Modern international airports are complex entities, similar in character to small cities, and with diverse stakeholder needs. They are retail zones, workplaces and busy transportation hubs channelling millions of passengers every year to destinations across the globe. Keeping them safe, secure and operationally efficient is an ever-evolving challenge.
Passengers need to pass smoothly from door to plane, which means airport pinch points, such as check-in, passport control, baggage security, and the gates have to be as efficient as possible without compromising on security. It’s a tricky balancing act. Additionally, airport operators know that supporting profitable retail operations is as important commercially as attracting airlines and passengers. Employees and infrastructure must be protected too. All these requirements make airports, perhaps more than any other type of security environment, dependent on systems that can maintain and guarantee constant situational awareness. And this is where, as Chris Bishop explains, surveillance solutions can, and indeed do, play a hugely important role.
Airports need to intelligently monitor what is happening at any one time in any given area (whether it be passenger-side or relating to ‘back-office’ operations) by taking a holistic view of all systems and the data they generate.
Capturing this kind of situational awareness is achievable if managed centrally through a surveillance command and control platform that is fully integrated with devices, including cameras, access control devices, smoke and fire detection systems, as well as devices specific to the airport environment.
Such a solution enables data from the multiple sources to be viewed, managed and, more importantly, interpreted in a single monitoring and control environment. From there it can be programmed to understand threat scenarios, be used for security or operations, flagging anomalies and guiding operators through appropriate response protocols.
Safety and Security
Airports already have some of the most advanced security and safety systems available, from baggage X-ray technology, access control, and facial recognition at passport control points to state-of-the art fire, smoke and chemical detection systems.
Independently, each system is crucial, but when viewed and managed together they become even more powerful because connections between isolated events can be made that may not otherwise be detected.
For example, a ‘person of interest’ identified at passport control may normally trigger one level of response – an alert to surveillance operators who can then visually track movement through the airport on their screens.
But what if a staff member with access to sensitive areas, not meant to be on shift, logs in at the same time as an item of luggage has been left for a prolonged period in a specific area? If taken into account as cumulative events (rather than separate), heightened levels of action could be required.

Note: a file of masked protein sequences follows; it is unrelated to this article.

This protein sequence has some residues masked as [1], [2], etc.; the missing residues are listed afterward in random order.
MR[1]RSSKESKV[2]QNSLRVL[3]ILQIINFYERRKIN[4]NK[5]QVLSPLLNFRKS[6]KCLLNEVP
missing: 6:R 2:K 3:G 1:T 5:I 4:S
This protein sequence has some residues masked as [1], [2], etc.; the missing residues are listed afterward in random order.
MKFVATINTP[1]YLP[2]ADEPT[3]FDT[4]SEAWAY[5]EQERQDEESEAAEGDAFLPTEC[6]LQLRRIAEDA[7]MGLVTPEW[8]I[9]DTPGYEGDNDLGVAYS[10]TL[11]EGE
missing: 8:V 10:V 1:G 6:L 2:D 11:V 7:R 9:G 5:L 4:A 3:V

Importantly, the surveillance solutions that enable this over-arching, intelligent view of security systems also offer the resilience airports require. Because they typically serve as the gateways to national security, airports cannot experience downtime where actions like video recording experience interruption. Ensuring the highest level of resilience and redundancy is, therefore, essential and leading systems suppliers will always design it into enterprise class solutions offered for this demanding sector.
In an airport setting it’s not simply security threats that are problematic. Operational concerns may also arise and, once again, integrated surveillance solutions can help.
For example, staff can be alerted that passenger or baggage handling bottlenecks are happening and can then quickly respond by issuing workflow prompts to relevant teams in order to resolve the situation.
Ensuring staff are well-trained is another area where airports are increasingly turning to surveillance. For instance, video surveillance around airport aprons can ensure correct safety and security protocols are being followed. It can also monitor pilot ‘parking’ performance and how ground staff approach arriving planes.
Any immediate dangers can be identified and dealt with in real-time, while recorded footage is automatically categorised and logged for post-event training.
Smart Airports – Future Focus
Of course it isn’t just airport surveillance technology that has undergone a period of rapid and exciting capability development. Airports are getting ‘smarter’.
For example, the use of tracking beacons is becoming much more widespread – transmitters that issue push notifications to passengers’ smart devices. These notifications (for example advising passengers to have certain documentation ready for security checks, when to go to their gate, or of gate changes) aid foot flow through an airport’s most significant pinch points, improving customer experience and streamlining operations.
Electronic self-check-ins and smartphone boarding pass systems have also become a common sight – their purpose is to aid efficiency while boosting passenger satisfaction.
Furthermore, these technologies share another common thread: they are all collection points for data that, if integrated with other sub-systems through a central command and control platform, provide valuable insight that can further improve safety, security and airport operations.
Not only does merging data sources enable a truly holistic view, it also implies that in the future, abuse of ‘smart tech’ will be difficult to achieve.